# ​​​​Match

The Excel MATCH function searches a `Lookup array` (or cell range) for a given `Lookup value` and returns its position. If the value cannot be found, a #N/A error is returned.

## Syntax

=MATCH(`Lookup value`, `Lookup array`, [`Match type`])

## Example 1: simple Match formula

Probably the simplest way to use the Match function is like this:

``=MATCH("C", A1:A5, 0)``

### Explanation

The result is 3. That’s because we’re searching for the letter C (the `Lookup value`). And the letter C is in the third row of the cell range (the `Lookup array` argument).

The `Match type` 0 is to find an exact match. Since we’re using a text lookup value, this is the most logical. We don’t want to find something ‘greater than’ or ‘smaller than’ the letter C. We want to find exactly C.

## About MATCH in combination with INDEX

When you’ve been using Excel for a bit longer, what you’ll see is that the Match function is very often combined with the Index function. That’s because the two functions work like a better Vlookup. There’s a lot more to this than meets the eye, so we created a video and blog post all about this.

## Example 2: Match type argument

You can use the `Match type` argument when the `Lookup array` consists of ordered numbers.

The numbers should be sorted ascending when you use the smaller than (1) for the `Match type` argument and descending when you use the greater than (-1) as `Match type`.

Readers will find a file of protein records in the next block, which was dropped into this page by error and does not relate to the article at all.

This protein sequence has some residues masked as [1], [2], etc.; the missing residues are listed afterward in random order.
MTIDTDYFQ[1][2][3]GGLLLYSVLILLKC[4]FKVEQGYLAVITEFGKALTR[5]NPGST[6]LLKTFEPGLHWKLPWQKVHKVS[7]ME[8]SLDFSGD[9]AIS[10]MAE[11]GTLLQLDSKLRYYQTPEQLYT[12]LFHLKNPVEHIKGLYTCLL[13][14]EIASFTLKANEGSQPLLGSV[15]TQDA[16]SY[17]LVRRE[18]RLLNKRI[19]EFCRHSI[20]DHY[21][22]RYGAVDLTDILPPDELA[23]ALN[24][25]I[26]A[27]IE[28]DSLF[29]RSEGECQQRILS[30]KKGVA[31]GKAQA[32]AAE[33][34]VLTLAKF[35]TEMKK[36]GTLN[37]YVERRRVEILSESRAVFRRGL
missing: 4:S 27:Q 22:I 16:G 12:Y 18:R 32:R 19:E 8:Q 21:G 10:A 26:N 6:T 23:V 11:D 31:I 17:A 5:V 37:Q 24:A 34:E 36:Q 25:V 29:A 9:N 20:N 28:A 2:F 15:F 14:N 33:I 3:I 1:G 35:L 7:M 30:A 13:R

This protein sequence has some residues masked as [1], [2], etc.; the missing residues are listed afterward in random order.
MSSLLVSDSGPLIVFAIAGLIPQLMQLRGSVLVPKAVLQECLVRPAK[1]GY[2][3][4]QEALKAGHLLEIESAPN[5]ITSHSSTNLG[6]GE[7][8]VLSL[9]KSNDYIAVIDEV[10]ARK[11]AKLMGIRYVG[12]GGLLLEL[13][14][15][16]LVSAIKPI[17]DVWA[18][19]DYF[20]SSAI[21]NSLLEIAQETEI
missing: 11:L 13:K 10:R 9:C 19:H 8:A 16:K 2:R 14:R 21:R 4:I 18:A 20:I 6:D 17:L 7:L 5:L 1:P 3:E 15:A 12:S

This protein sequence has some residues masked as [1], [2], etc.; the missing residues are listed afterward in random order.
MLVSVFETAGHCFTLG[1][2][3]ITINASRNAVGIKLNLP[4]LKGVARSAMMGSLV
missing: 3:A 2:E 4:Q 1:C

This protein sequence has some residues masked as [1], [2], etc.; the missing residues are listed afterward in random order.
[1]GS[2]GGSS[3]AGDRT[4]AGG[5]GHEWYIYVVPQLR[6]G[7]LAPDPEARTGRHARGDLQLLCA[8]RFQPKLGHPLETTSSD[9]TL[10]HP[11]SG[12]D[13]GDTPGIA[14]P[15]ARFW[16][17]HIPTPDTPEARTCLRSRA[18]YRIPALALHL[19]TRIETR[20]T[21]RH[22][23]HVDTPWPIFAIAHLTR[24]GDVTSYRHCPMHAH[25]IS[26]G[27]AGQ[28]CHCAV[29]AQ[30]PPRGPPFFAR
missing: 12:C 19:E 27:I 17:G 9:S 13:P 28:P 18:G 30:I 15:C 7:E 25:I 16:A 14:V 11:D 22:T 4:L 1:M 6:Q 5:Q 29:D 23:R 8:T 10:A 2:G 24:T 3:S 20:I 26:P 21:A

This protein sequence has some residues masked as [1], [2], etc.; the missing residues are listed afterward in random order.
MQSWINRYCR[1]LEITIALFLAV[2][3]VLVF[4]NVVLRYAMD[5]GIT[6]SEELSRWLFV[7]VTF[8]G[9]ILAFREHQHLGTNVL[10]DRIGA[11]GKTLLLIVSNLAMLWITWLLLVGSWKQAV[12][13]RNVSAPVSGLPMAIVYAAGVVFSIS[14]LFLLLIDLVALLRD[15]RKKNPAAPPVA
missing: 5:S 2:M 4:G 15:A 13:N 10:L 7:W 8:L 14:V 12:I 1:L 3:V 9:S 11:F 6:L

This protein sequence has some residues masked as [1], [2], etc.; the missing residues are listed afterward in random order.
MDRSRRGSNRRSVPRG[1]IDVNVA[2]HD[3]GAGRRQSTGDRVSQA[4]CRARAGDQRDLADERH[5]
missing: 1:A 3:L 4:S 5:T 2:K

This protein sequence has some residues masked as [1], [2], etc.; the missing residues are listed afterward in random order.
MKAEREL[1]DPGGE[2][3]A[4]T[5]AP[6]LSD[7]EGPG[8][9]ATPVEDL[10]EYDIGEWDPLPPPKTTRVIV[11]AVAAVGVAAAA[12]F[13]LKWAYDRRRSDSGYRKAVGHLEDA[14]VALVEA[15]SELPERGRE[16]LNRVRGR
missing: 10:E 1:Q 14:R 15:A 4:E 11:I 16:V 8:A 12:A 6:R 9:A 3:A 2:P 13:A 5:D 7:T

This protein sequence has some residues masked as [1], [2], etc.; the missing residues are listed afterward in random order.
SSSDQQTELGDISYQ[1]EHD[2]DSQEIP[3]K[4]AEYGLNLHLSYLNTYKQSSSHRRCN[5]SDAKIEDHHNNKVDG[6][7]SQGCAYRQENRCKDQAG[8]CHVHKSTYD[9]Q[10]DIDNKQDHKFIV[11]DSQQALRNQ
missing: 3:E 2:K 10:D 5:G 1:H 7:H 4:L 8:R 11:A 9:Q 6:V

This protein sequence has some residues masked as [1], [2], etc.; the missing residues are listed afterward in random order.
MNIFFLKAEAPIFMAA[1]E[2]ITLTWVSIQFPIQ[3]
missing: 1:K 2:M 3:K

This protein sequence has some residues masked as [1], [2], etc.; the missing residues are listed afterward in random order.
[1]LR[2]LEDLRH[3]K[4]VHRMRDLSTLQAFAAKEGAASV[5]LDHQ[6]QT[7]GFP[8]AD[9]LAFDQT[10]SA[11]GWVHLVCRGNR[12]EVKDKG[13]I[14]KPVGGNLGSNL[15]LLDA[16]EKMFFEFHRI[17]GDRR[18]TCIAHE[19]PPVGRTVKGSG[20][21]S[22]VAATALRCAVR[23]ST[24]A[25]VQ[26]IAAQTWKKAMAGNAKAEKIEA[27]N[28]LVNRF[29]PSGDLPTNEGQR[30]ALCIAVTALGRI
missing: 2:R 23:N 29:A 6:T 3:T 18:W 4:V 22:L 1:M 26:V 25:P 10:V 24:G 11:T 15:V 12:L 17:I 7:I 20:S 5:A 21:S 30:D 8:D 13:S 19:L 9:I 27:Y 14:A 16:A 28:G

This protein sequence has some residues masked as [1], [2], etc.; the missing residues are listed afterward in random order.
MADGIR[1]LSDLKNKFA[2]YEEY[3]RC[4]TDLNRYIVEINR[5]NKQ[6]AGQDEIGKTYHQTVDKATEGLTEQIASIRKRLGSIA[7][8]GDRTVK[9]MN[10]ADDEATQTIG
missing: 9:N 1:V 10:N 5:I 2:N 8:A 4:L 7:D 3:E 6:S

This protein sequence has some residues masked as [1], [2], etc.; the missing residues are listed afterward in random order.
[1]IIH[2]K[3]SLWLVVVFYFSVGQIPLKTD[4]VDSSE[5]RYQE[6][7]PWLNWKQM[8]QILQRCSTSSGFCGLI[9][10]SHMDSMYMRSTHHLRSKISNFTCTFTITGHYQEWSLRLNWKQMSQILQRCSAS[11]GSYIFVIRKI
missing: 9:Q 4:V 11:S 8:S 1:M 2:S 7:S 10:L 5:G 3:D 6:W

Here’s an example where we use the greater than `Match type` with a descending range of numbers.

### Explanation

We are looking for a value greater than (or equal to) 45. We find the value (50) in row 2. So 2 is returned.

It is interesting to see what happens if we do not order the cell range descending:

An error is shown! And that is in the best case. Sometimes, Excel simply returns a wrong number. So make sure you order your cell ranges if you want to use the Match function this way.

## Example 3: Wildcards

The Match function accepts the use of wildcards when `Match type` is 0 (exact match).

Wildcards are characters like ? and * that allow you to search for an approximate match instead of an exact word match.

Note: for more information on wildcards, check this section about wildcards from our Find and Replace post.

We can use for example the asterisk * with the Match function like this:

### Explanation

Excel returns a 1 because “spread*” matches with “Spreadsheet Center”, which is in the first row.

## Questions

Is Match case sensitive?

No, Match is not case sensitive. So if you search for HARRY you will also find Harry, hARRY and harry.

Does the returned row index start at 0 or at 1?

The returned row index starts at 1.

Can I hardcode an array to use with Match?

Yes, you can. To write this array, use curly braces ({, }) around the values and separate them using commas. Like this:
=MATCH(6, {2, 4, 6, 8}, 0), which will return 3.

What if there are multiple values found?

Then Match will return the position of the first one that’s found when searching top-to-bottom.

Does Match return the absolute or the relative row number?

Match returns the row number relative to the cell range given. If you give it a range starting at C3 and the found value is in C3, the row number returned will be 1.

How to combine MATCH with INDEX?

You can learn how to do this in our video and blog post here.

## Drawbacks

The Excel Match function has some drawbacks:

1. The default value for `Match type` is 1 (smaller than or equal to) even though you probably want to use 0 (exact match) in most cases.
2. More of a general note than a drawback, but Match returns the position of a value. It will not return an actual value itself. If you want to return values, you need to combine Match with (for example) the Index function.